But what’s this got to do with us in Accounting? Well firstly, it’s a metaphor for the change occurring in the way business is done and work is achieved today. Gone is the reliance we once had on fax machines, filing cabinets, physical meeting rooms… even paper. Today’s work is largely done digitally – and the bits we don’t do digitally, you could probably argue could be done digitally. Now, I’m not suggesting you send your staff home and have them work remotely – there is a lot to be said for an engaging office environment (refer again to the startup labs described above) – but consider how staff can be freed from some of their analogue shackles in order to work more collaboratively amongst themselves, and with your clients.
Additionally, when you consider that 50 years ago, the life expectancy of a Fortune 500 company was around 75 years, while today that life expectancy is just 15 years, and dropping (as pointed out by Steven Denning in Forbes some years ago) – my question is, why aren’t more accounting firms offering their services to the inhabitants of these incubator labs to help them build what may be tomorrow’s big business?
#4 Listen Up, Listen In
More and more businesses across more and more industry categories are ‘tuning in’ socially, listening to what their customers, competition and the market in general is saying, not just about them and their brands, but about the industry they’re in, the problems they’re trying to solve, and more importantly, the problems they’re not.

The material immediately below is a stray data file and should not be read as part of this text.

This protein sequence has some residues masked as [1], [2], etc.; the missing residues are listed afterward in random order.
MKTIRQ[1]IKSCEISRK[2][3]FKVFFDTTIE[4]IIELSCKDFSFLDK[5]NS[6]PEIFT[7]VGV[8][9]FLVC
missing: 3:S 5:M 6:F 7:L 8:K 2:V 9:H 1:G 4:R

Social listening uses data from various social tools, which when melded together can deliver some pretty powerful insights into the conversations happening in and around your industry.
While the benefits to companies in other industries are both obvious and significant, what’s the benefit to Accounting? Well like many such tools, what you get out is dependent upon what you put in and as such, social listening is not something we’re commonly seeing at the smaller end of town – yet. It is however, alive and well at the big end.
Imagine knowing what your competition is up to, knowing what people are saying about them, and about your business. Get a view on how to service customers before they realise themselves what they need, or identifying the next trend before it trends.
Social listening data is providing insight to industries all over the world, why not ours too?
#5 Plan to plan
The number of mergers and acquisitions within our industry continues to astound – and it seems to be ever increasing. So what does that mean for you?
Well, for the most part, it really just means business as usual. Let’s face it, M&A is a deep seeded part of the Accounting industry and that’s not going to change anytime soon. However, that doesn’t mean you should be complacent, despite this being, as we’ve already established, business as usual. It surprises me how many colleagues I come across within this industry who don’t yet have a solid plan in place for the future.
Regardless of where you’re at with your career or business, it pays dividends to be ahead of the curve in terms of planning for the future or other contingencies. They say the best laid plans of mice and men / oft go awry, when in fact, the best laid plans oft become self fulfilling prophecies, simply in that you’ve identified your desired future objective and begin steering yourself toward it.
Whether you’re planning for an acquisition, a sale, an exit or succession – have a plan. In fact, have two plans – in case the mouse’s best laid plans hit the fan. Plan to plan in 2017 and be one very important step closer to your end game.
Magnus Yoshikawa | Jadeja Partners | www.jadejapartners.com